Over the course of the past six months or so, I have inadvertently become a sort-of Web developer. To be clear, this includes, but is not limited to:
- Studying typography
- Studying empirical data/research related to site and page development (e.g., eye tracking heat map data) to optimize UX/UI
- Studying and trying to hone good design principles
Why have I done such a thing? Well, back a little while ago I wrote about a business I’ve been creating with another neuropsychologist, which required having a web site. As most businesses do. Or should. We started off with getting our domain registered and firing up a site using WordPress (the WordPress famous five-minute install). I wasn’t satisfied, though, as I am a control freak and felt like I wasn’t getting enough control and options with the WordPress framework. Any plugins we used were created by someone else, and I found that debugging or trying to modify the code to be too cumbersome, if not pragmatically impossible. So, I set out discovering other frameworks. Those of you who actually are bona fide Web developers can probably guess that I found myself in quite a rabbit hole. What followed next was many a late night of staring at line after line of code. But – I have complete control. I also had a good time learning about development. Learning new things is always something that I have enjoyed, and I suddenly found myself with almost too much to handle.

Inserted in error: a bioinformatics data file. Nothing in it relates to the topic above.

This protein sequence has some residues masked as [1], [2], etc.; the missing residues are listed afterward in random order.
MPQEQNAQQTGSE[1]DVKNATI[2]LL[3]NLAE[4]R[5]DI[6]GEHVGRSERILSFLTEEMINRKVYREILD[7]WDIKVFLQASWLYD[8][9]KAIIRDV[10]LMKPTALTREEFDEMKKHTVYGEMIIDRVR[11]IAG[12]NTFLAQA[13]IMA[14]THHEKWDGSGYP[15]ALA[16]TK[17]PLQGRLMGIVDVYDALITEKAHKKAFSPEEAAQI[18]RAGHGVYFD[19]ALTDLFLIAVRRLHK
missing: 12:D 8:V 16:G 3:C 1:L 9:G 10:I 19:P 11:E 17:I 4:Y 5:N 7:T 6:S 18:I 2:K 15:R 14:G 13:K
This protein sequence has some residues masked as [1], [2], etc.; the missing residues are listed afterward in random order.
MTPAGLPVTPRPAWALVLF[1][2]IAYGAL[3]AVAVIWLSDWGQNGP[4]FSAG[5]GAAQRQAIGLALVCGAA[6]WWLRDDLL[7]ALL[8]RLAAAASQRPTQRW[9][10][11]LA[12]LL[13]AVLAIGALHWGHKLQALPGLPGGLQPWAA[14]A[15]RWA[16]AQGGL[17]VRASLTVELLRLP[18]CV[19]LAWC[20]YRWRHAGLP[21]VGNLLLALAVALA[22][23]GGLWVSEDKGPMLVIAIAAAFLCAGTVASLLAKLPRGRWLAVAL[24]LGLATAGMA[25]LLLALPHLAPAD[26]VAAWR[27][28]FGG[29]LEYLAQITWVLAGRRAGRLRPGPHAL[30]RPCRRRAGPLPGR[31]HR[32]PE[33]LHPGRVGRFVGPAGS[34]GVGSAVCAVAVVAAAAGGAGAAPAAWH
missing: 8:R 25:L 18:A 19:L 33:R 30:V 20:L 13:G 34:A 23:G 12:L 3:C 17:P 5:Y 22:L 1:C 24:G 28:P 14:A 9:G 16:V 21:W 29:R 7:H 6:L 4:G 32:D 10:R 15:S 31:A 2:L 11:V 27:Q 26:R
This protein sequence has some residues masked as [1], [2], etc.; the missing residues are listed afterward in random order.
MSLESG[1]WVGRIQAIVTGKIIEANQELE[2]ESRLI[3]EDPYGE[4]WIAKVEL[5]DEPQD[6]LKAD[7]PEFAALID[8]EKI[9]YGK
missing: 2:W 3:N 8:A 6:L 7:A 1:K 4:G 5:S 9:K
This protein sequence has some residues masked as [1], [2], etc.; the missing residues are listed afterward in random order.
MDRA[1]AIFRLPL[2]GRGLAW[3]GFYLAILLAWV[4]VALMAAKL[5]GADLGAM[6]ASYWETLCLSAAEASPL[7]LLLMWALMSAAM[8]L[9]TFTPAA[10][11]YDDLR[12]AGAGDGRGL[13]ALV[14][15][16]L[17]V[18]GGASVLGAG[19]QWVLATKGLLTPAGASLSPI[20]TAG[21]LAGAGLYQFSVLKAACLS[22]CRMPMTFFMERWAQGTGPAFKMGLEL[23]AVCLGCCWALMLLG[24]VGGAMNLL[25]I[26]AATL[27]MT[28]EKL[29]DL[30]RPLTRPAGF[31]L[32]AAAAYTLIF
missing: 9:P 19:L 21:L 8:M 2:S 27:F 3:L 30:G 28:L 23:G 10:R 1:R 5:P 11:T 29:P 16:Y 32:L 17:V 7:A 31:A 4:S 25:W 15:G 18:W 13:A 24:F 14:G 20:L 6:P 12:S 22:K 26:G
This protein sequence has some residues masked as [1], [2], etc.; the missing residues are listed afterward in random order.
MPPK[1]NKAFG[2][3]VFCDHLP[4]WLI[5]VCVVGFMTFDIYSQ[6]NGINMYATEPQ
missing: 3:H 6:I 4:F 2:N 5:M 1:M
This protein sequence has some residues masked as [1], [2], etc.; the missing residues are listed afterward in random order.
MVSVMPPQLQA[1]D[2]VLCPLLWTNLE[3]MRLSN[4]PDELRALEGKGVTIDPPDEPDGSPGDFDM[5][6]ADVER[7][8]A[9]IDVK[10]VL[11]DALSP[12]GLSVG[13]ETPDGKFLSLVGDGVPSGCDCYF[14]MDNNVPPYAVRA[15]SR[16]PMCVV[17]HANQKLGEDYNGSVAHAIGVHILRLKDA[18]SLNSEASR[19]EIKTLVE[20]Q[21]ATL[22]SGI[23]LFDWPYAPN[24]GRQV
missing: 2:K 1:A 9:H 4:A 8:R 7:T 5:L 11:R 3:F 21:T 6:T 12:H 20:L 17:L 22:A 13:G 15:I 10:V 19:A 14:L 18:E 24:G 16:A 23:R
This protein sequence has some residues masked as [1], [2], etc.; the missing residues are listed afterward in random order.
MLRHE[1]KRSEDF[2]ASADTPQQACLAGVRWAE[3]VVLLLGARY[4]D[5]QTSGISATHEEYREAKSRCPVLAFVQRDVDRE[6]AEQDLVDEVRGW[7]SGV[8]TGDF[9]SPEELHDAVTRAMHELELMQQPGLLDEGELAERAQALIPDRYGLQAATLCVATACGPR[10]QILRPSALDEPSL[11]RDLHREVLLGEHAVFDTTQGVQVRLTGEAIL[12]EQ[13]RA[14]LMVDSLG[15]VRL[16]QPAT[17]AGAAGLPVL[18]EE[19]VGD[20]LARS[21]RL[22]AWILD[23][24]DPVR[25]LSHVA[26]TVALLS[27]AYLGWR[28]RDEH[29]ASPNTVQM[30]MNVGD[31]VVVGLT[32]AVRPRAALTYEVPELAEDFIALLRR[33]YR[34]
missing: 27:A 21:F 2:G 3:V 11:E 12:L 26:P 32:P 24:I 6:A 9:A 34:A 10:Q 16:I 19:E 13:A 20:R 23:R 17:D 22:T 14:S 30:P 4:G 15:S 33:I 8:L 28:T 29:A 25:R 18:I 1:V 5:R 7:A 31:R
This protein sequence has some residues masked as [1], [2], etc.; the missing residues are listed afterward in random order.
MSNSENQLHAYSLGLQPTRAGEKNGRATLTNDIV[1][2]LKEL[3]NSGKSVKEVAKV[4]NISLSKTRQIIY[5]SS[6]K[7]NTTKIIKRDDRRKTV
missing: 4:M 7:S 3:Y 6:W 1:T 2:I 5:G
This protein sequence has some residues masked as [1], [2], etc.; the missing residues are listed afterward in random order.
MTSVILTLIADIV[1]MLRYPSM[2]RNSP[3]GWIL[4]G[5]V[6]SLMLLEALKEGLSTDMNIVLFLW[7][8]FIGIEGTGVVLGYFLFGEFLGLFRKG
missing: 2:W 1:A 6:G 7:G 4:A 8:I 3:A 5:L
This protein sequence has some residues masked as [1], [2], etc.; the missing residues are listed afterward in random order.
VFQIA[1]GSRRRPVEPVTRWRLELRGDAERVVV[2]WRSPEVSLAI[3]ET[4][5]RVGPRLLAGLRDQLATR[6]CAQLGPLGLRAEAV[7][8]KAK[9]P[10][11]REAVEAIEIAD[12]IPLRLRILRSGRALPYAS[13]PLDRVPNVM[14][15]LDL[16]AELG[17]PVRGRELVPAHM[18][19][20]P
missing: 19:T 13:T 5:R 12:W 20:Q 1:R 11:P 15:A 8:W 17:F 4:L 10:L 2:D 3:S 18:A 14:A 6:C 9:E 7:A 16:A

I came across this article recently, which outlines some of the benefits of being a “Jack of All Trades” Web developer. It really rang a bell with me. Not in the Barnum Effect kind of way, though, but more along the lines of “this person is a lot like me” kind of way. Reading the article was both enjoyable and validating. Like I said, I enjoy learning new things. It gives me a greater understanding of a process, imbues a sense of mastery over a thing or environment, and almost always leads to a sense of accomplishment. Plus, it’s one more notch in the skill-set belt. There’s nothing wrong, after all, with being Human Capital.